EU Pledges 3.5 Billion to Improve Nutrition For Poor

June 7, 2013

2 Min Read
EU Pledges 3.5 Billion to Improve Nutrition For Poor

BRUSSELSThe European Union (EU) announced it will allocate 3.5 billion between 2014-2020 to improve nutrition in some of the world's poorest countries. The World Health Organization (WHO) estimates 3 million children under age 5 years die every year as a result of under-nutrition and roughly 165 million children aged under 5 years old are suffering from stunting.

The announcement comes just days after U.N. Food and Agricultural Organization Director-General José Graziano da Silva on June 4 called for resolute efforts to eradicate malnutrition and hunger from around the world. In keeping with the promise made when he took office in January 2012, Graziano da Silva said the social and economic costs of global malnutrition unacceptable.

Speaking ahead of a donors' event on nutrition to take place in London on June 8, EU Development Commissioner Andris Piebalgs, said: "I find it incomprehensible that in an era of technological revolution, some 870 million people are still going hungry and malnutrition is responsible for over 3 million child deaths annually. We have the means to stop this tragedy. What is lacking is the political will and determination to do so. That's why I am so pleased that so many people will take part in the event tomorrow; it shows that donors are giving nutrition the importance it deserves. Our new financial pledge will demonstrate that the EU is determined to make malnutrition history for once and for all."

Of the 3.5 billion allocated for the program, 400 million will be spent on boosting nutrition through specific nutrition programs in the health sector, whereas the other 3.1 billion will be invested in making sure programs in other areas such as agriculture, education, water and social protection do more to reduce under-nutrition.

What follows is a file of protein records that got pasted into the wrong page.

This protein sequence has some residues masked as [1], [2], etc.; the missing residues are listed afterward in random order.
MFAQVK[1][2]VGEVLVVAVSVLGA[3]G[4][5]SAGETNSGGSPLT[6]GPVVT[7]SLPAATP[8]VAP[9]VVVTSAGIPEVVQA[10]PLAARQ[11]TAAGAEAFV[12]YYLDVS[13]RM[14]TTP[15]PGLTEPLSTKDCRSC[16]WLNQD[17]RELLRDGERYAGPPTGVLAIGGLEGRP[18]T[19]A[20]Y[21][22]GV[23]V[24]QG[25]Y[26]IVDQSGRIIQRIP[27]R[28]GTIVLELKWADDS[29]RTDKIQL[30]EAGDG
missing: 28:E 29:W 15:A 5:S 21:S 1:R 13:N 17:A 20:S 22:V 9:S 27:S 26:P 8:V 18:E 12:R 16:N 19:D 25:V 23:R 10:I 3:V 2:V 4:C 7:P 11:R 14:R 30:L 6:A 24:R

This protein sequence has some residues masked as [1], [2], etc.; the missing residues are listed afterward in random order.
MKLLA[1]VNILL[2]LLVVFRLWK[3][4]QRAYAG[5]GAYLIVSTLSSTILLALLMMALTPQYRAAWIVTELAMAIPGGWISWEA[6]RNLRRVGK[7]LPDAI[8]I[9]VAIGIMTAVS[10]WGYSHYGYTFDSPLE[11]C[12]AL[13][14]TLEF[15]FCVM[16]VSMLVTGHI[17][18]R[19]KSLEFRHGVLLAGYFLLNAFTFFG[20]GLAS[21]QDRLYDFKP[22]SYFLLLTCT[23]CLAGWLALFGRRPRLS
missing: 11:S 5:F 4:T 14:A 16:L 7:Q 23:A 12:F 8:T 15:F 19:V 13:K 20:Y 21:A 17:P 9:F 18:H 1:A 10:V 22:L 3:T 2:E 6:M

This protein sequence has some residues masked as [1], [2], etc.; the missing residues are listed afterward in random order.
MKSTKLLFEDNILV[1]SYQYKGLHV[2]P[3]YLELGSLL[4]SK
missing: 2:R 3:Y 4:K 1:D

This vital issue is high on the EU's long-term development cooperation agenda. Inadequate food and nutrition security takes an enormous toll on economies and damages the livelihoods and economic capabilities of already vulnerable populations. However, the EU recognizes that 'hidden hunger', or under-nutrition, has not always been adequately addressed. To tackle this, EU has stepped up to the forefront of global efforts to eradicate hunger and under-nutrition in the world. Over the next ten years the EU intends to support some 50 countries, including 40 in Africa, to improve food security and reducing stunting.

This financial commitment will allow the Commission to reach the 2025 target announced last year: using EU-funded programs to support partner countries in reducing, by 7 million, the number of stunted children under age 5 by 2025. Stunted children are those who are chronically underweight or small for their age due to a lack of access to healthcare and nutritious food. Stunting prevents these children from reaching their full mental and physical development and thus hampers their future. This commitment would help to meet 10% of the World Health Assembly stunting reduction target (70 million less stunted 5-year-old children by 2025).


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